Top 5 Tips for Pool Time with the Kids
By Pam Moore
Taking your kids to the pool on a hot day sounds refreshing…until you take a mental inventory of what you need to do before you actually get to the pool. But, a trip to the pool with kids in tow doesn’t have to be overwhelming.
Plan ahead to ensure you and your kids keep your cool at the pool this summer, and follow these simple tips:
Benjamin Franklin said the only things you can be sure of are death and taxes. But, I’d argue that the short list of life’s certainties includes kids needing sun protection at the pool.
While putting sunblock on a squirming kid can be as much fun as bathing a cat, there are ways to make it easier.
- Apply it when the child is naked, or as close to it as possible. That makes it much easier to get sun protection right up to and underneath the edges of the swimsuit’s material.
- Make it fun. Invite kids to receive a complimentary (and compulsory) massage and a facial. Offer them a soothing spa experience as you rub the sunblock into their bodies and faces.
- Let kids know you will not leave the house before putting sunblock on them to keep them motivated.
According to the experts, sunblock takes at least fifteen minutes to fully absorb, so it will be much more effective if you apply it before you get to the pool, especially since your kids will probably want to get wet as soon as they arrive.
Just don’t forget to toss the bottle in your bag after you’ve applied it. The Skin Cancer Foundation advises you reapply every two hours and immediately after swimming.
Think about what you really need at the pool. The water toys, the boogie board, and the beach ball are nice to have but they aren’t necessities. If your kids are old enough to be responsible for their own accoutrement, that’s one thing. But if you’re in charge of schlepping everything, it’s another thing entirely.
Ask yourself if the enjoyment your kids get out of these extras is worth the hassle of having to carry them and negotiating the disagreements that will inevitably erupt, regarding whose turn it is to use them.
Left to their own devices, kids will make their own fun. Marco Polo, anyone?
It’s hard enough to slather sunblock on the kids and herd them to the car without collecting all the stuff you need to take with you on your pool expedition.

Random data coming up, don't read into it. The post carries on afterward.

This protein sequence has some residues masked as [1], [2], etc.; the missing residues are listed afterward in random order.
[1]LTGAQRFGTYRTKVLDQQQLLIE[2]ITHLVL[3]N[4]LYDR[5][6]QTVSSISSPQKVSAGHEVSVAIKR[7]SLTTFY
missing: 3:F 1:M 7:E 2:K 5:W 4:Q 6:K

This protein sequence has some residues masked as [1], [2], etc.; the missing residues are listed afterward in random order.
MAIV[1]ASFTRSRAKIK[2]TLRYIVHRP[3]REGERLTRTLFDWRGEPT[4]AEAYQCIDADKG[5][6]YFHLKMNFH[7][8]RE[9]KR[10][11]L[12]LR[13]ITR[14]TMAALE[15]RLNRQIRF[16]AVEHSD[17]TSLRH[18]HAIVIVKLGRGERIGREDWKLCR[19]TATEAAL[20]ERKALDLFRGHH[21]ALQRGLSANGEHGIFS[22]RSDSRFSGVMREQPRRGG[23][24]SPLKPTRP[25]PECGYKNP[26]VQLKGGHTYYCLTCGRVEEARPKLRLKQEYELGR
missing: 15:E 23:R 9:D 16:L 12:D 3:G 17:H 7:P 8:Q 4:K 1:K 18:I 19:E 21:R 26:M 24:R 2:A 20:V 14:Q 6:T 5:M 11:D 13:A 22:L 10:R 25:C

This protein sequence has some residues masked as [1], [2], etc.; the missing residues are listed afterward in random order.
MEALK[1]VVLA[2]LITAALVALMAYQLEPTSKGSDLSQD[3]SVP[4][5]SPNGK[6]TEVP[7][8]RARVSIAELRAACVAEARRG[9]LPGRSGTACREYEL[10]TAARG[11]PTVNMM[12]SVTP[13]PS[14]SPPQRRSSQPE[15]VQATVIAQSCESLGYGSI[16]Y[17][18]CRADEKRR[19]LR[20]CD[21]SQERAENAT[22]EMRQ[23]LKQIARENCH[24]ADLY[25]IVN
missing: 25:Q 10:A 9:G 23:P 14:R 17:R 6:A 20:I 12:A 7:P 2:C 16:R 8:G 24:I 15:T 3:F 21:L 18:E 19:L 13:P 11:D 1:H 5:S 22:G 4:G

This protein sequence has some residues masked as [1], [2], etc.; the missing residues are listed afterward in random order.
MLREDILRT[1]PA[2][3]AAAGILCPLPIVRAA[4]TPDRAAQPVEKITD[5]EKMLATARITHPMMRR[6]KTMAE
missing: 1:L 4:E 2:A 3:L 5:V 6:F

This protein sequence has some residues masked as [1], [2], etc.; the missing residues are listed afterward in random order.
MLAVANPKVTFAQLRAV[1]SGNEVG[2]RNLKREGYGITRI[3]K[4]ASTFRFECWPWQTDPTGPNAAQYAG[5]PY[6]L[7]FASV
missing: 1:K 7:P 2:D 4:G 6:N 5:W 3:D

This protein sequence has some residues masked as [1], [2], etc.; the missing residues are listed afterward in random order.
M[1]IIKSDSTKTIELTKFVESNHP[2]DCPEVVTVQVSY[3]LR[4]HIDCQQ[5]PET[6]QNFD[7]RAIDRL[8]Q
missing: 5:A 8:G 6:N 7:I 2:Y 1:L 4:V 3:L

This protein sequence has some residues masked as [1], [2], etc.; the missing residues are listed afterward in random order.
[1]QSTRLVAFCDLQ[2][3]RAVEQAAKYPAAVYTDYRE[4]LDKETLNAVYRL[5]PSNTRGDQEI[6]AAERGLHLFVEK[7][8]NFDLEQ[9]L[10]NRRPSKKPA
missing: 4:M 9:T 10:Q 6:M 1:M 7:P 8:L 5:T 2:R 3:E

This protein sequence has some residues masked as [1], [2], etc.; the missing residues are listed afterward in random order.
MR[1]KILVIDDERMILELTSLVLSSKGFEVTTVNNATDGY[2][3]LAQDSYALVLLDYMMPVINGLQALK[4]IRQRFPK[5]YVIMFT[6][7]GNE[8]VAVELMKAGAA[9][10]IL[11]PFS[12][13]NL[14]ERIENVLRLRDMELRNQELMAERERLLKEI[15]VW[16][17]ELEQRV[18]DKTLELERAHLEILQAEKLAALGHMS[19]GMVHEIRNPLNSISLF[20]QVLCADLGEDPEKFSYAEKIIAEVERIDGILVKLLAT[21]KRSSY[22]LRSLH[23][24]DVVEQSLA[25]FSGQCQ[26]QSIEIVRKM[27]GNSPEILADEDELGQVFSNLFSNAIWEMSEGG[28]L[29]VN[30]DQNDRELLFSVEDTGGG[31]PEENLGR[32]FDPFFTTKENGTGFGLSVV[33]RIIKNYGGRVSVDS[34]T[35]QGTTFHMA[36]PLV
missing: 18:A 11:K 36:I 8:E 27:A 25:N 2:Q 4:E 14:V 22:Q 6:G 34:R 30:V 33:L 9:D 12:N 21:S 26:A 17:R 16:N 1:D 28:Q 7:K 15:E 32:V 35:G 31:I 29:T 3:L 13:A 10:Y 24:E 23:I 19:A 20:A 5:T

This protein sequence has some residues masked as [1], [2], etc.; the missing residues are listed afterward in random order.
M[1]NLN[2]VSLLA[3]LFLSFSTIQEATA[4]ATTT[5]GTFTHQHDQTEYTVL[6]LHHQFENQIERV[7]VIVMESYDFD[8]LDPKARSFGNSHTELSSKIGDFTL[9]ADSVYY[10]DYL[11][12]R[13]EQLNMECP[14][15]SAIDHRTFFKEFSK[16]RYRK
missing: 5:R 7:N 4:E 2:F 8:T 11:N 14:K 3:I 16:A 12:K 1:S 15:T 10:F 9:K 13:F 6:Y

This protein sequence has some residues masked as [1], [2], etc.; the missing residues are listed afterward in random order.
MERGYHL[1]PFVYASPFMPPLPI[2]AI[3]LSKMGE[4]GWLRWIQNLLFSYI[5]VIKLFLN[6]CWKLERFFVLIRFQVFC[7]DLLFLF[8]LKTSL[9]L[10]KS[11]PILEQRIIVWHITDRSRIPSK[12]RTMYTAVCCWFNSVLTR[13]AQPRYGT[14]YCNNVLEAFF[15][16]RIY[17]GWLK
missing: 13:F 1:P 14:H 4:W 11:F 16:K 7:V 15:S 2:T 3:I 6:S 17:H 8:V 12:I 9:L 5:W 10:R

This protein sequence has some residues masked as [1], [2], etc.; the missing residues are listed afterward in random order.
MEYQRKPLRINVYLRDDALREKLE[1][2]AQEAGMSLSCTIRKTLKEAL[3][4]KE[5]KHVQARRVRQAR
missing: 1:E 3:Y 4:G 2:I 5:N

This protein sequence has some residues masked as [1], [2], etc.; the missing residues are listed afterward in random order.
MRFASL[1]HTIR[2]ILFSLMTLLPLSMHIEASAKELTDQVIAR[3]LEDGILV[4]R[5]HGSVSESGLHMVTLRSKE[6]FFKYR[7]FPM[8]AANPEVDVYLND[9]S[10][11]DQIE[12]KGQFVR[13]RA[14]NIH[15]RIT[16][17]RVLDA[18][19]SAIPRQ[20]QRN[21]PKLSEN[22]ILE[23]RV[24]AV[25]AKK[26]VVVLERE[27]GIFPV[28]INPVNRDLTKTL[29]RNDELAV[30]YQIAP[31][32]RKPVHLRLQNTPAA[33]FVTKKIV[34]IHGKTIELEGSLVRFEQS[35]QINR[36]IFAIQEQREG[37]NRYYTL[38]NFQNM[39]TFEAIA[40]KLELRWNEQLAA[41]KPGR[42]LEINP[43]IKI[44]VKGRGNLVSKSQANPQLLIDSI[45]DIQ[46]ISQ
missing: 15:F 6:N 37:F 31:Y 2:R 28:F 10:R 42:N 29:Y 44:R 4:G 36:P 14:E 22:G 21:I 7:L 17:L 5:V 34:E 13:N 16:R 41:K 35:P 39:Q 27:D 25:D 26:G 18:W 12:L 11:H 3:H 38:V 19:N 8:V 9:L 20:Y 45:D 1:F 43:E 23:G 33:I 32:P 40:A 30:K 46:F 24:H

Prepare as much as you can the night before to avoid the stressful situation of running through the house, grabbing items, and throwing them into your pool bag like a Supermarket Sweep contestant, while your little ones are interrupting your train of thought to tell you they’re hungry and ask if you’re finally leaving.
- Pack towels.
- Prepare lunches and snacks.
- Fill water bottles.
- Gather floaties, noodles, kickboards, goggles, water toys, earplugs, and anything else you’d use in the water. Consider storing these items together in a container you can easily tote from your garage to your car to the pool.
- Toss a Ziploc baggie in your purse to protect your phone from unexpected splashes, while also keeping the screen visible.
- Have kids wear cover-ups and sun hats to the pool to avoid packing extra stuff
If your kids are old enough, have them pack their own bags.
Be realistic about your kids’ ability to swim and follow instructions, and develop a strategy accordingly.
If you’re hitting the pool with a toddler and an infant, think about how you will react when (not if) your toddler darts away from you. Will you have the baby in a carrier or a stroller? Is there a safe place to leave your baby when you swim with your toddler?
If you have more than one child of any age, and especially if there’s one in the bunch who tends to wander off or not follow directions, consider bringing a sitter or a mother’s helper. There’s no shame in asking for help.
According to the CDC, drowning is the leading cause of accidental death in children between the ages of one and four.
Furthermore, drowning doesn’t look like it does in the movies. A person who is drowning is not physically able to wave their arms and shout for help because their body automatically prioritizes breathing over speaking.
According to On Scene, the Journal of the US Coast Guard Search and Rescue, signs of drowning include:
- The victim’s mouth alternately sinking below the water’s surface and resurfacing.
- Moving the arms laterally and then pressing them back down against the body.
- Being vertical in the water, without kicking at all.
The movements a person makes while drowning are physiological, instinctive reactions that may last for up to a minute before the person is fully submerged underwater.
Being aware of the signs of drowning is just one way to prevent drowning. Other actions you can take include staying close and never taking your eyes off your kids. While having your child wear a flotation device may put your mind at ease, it is not a replacement for being in arm’s reach of the child who does not know how to swim. You also can create a buddy system if you’re taking older kids of similar swimming abilities.
No one said getting your kids to the pool would be easy—but it doesn’t have to be anxiety-provoking, either. A little strategizing goes a long way. Follow these tips to ensure a successful pool experience this summer.
And don’t be surprised if your kids decide to curl up in the shade and munch on snacks the whole time.
About the Author:
Pam Moore is a running coach, freelance writer, and a speaker, living in Boulder, Colorado with her husband and two young kids. The author of “There’s No Room For Fear in a Burley Trailer,” she dreams of completing her To Do list, qualifying for the Boston Marathon, and sleeping in. Follow her adventures at her blog, Whatevs…. , or connect with her on Instagram, Facebook, or Twitter.